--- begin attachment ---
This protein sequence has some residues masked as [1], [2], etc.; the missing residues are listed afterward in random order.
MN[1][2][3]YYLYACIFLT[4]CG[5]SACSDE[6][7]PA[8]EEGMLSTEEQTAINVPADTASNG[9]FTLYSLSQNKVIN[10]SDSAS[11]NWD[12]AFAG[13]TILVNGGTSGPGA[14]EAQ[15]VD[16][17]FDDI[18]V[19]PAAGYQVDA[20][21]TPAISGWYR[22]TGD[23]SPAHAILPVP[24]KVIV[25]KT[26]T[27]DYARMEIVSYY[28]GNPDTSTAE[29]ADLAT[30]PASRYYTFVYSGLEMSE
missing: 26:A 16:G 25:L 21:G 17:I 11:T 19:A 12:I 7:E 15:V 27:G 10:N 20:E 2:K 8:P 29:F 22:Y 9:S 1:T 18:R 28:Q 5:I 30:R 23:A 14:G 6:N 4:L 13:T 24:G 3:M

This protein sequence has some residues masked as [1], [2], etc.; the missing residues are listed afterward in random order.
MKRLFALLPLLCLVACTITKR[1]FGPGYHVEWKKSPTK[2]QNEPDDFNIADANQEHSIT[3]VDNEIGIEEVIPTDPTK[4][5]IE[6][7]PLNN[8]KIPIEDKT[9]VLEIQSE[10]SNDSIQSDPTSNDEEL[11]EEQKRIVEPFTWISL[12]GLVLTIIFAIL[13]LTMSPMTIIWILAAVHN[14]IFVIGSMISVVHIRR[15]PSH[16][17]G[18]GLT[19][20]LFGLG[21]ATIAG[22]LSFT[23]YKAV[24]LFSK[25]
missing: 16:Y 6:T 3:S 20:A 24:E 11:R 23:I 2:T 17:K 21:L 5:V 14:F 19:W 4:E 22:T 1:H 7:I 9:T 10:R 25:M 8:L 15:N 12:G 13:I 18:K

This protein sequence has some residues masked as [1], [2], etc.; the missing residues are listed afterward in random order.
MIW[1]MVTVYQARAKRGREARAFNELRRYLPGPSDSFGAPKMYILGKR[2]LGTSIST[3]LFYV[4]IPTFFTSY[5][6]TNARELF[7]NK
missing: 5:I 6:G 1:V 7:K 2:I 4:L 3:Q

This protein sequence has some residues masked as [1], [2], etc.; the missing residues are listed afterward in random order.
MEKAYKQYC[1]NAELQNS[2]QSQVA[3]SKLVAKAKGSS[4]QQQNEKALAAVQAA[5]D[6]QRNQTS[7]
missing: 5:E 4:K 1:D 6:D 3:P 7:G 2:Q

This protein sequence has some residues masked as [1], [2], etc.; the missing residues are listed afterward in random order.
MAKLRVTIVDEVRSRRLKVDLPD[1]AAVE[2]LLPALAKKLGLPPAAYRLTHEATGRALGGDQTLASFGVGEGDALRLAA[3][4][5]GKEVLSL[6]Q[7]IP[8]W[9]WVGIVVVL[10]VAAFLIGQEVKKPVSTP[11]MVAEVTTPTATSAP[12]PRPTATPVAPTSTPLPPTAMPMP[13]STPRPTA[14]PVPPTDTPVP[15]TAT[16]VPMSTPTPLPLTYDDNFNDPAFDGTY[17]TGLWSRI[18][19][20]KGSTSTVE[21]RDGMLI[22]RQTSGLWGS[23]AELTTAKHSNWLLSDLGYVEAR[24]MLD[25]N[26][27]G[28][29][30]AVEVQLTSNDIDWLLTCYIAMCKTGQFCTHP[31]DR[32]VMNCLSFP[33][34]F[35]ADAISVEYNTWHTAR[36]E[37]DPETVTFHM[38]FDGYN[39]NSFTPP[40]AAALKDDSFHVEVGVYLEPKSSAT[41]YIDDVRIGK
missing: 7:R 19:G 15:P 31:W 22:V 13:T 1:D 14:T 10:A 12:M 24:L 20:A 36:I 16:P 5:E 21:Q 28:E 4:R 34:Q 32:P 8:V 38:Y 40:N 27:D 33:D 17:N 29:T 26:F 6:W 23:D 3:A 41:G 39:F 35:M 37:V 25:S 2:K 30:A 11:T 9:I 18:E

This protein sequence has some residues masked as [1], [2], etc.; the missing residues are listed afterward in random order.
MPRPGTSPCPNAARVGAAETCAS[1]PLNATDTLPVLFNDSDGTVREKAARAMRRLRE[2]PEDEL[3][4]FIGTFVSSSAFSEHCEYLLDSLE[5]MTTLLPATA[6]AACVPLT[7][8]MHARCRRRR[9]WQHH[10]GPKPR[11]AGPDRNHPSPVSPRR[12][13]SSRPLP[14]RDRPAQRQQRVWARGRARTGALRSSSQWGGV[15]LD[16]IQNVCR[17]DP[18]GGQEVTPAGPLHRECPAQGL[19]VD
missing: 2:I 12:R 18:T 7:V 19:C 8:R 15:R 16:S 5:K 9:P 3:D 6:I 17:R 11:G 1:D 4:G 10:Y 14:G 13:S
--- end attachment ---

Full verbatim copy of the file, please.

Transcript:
This protein sequence has some residues masked as [1], [2], etc.; the missing residues are listed afterward in random order.
MN[1][2][3]YYLYACIFLT[4]CG[5]SACSDE[6][7]PA[8]EEGMLSTEEQTAINVPADTASNG[9]FTLYSLSQNKVIN[10]SDSAS[11]NWD[12]AFAG[13]TILVNGGTSGPGA[14]EAQ[15]VD[16][17]FDDI[18]V[19]PAAGYQVDA[20][21]TPAISGWYR[22]TGD[23]SPAHAILPVP[24]KVIV[25]KT[26]T[27]DYARMEIVSYY[28]GNPDTSTAE[29]ADLAT[30]PASRYYTFVYSGLEMSE
missing: 26:A 16:G 25:L 21:G 17:I 11:T 19:A 12:I 7:E 15:V 27:G 10:N 20:E 2:K 8:P 29:F 22:Y 9:S 1:T 18:R 28:Q 5:I 30:R 23:A 14:G 6:N 4:L 13:T 24:G 3:M

This protein sequence has some residues masked as [1], [2], etc.; the missing residues are listed afterward in random order.
MKRLFALLPLLCLVACTITKR[1]FGPGYHVEWKKSPTK[2]QNEPDDFNIADANQEHSIT[3]VDNEIGIEEVIPTDPTK[4][5]IE[6][7]PLNN[8]KIPIEDKT[9]VLEIQSE[10]SNDSIQSDPTSNDEEL[11]EEQKRIVEPFTWISL[12]GLVLTIIFAIL[13]LTMSPMTIIWILAAVHN[14]IFVIGSMISVVHIRR[15]PSH[16][17]G[18]GLT[19][20]LFGLG[21]ATIAG[22]LSFT[23]YKAV[24]LFSK[25]
missing: 16:Y 6:T 3:S 20:A 24:E 11:R 23:I 2:T 17:K 21:L 5:V 14:F 19:W 4:E 22:T 1:H 7:I 9:T 10:R 25:M 8:L 15:N 12:G 13:I 18:K

This protein sequence has some residues masked as [1], [2], etc.; the missing residues are listed afterward in random order.
MIW[1]MVTVYQARAKRGREARAFNELRRYLPGPSDSFGAPKMYILGKR[2]LGTSIST[3]LFYV[4]IPTFFTSY[5][6]TNARELF[7]NK
missing: 5:I 6:G 1:V 7:K 2:I 4:L 3:Q

This protein sequence has some residues masked as [1], [2], etc.; the missing residues are listed afterward in random order.
MEKAYKQYC[1]NAELQNS[2]QSQVA[3]SKLVAKAKGSS[4]QQQNEKALAAVQAA[5]D[6]QRNQTS[7]
missing: 5:E 4:K 1:D 6:D 3:P 7:G 2:Q

This protein sequence has some residues masked as [1], [2], etc.; the missing residues are listed afterward in random order.
MAKLRVTIVDEVRSRRLKVDLPD[1]AAVE[2]LLPALAKKLGLPPAAYRLTHEATGRALGGDQTLASFGVGEGDALRLAA[3][4][5]GKEVLSL[6]Q[7]IP[8]W[9]WVGIVVVL[10]VAAFLIGQEVKKPVSTP[11]MVAEVTTPTATSAP[12]PRPTATPVAPTSTPLPPTAMPMP[13]STPRPTA[14]PVPPTDTPVP[15]TAT[16]VPMSTPTPLPLTYDDNFNDPAFDGTY[17]TGLWSRI[18][19][20]KGSTSTVE[21]RDGMLI[22]RQTSGLWGS[23]AELTTAKHSNWLLSDLGYVEAR[24]MLD[25]N[26][27]G[28][29][30]AVEVQLTSNDIDWLLTCYIAMCKTGQFCTHP[31]DR[32]VMNCLSFP[33][34]F[35]ADAISVEYNTWHTAR[36]E[37]DPETVTFHM[38]FDGYN[39]NSFTPP[40]AAALKDDSFHVEVGVYLEPKSSAT[41]YIDDVRIGK
missing: 7:R 19:G 15:P 31:W 22:V 13:T 1:D 14:T 10:A 12:M 24:L 20:A 36:I 16:P 5:E 21:Q 28:E 4:R 34:Q 32:P 8:V 38:Y 40:N 27:D 33:D 17:N 29:T 26:F 6:W 23:D 3:A 41:G 39:F 35:M 37:V 25:S 2:K 30:A 11:T 9:I 18:E

This protein sequence has some residues masked as [1], [2], etc.; the missing residues are listed afterward in random order.
MPRPGTSPCPNAARVGAAETCAS[1]PLNATDTLPVLFNDSDGTVREKAARAMRRLRE[2]PEDEL[3][4]FIGTFVSSSAFSEHCEYLLDSLE[5]MTTLLPATA[6]AACVPLT[7][8]MHARCRRRR[9]WQHH[10]GPKPR[11]AGPDRNHPSPVSPRR[12][13]SSRPLP[14]RDRPAQRQQRVWARGRARTGALRSSSQWGGV[15]LD[16]IQNVCR[17]DP[18]GGQEVTPAGPLHRECPAQGL[19]VD
missing: 2:I 12:R 18:T 7:V 19:C 8:R 15:R 16:S 5:K 9:P 3:D 6:I 17:R 11:G 1:D 4:G 10:Y 14:G 13:S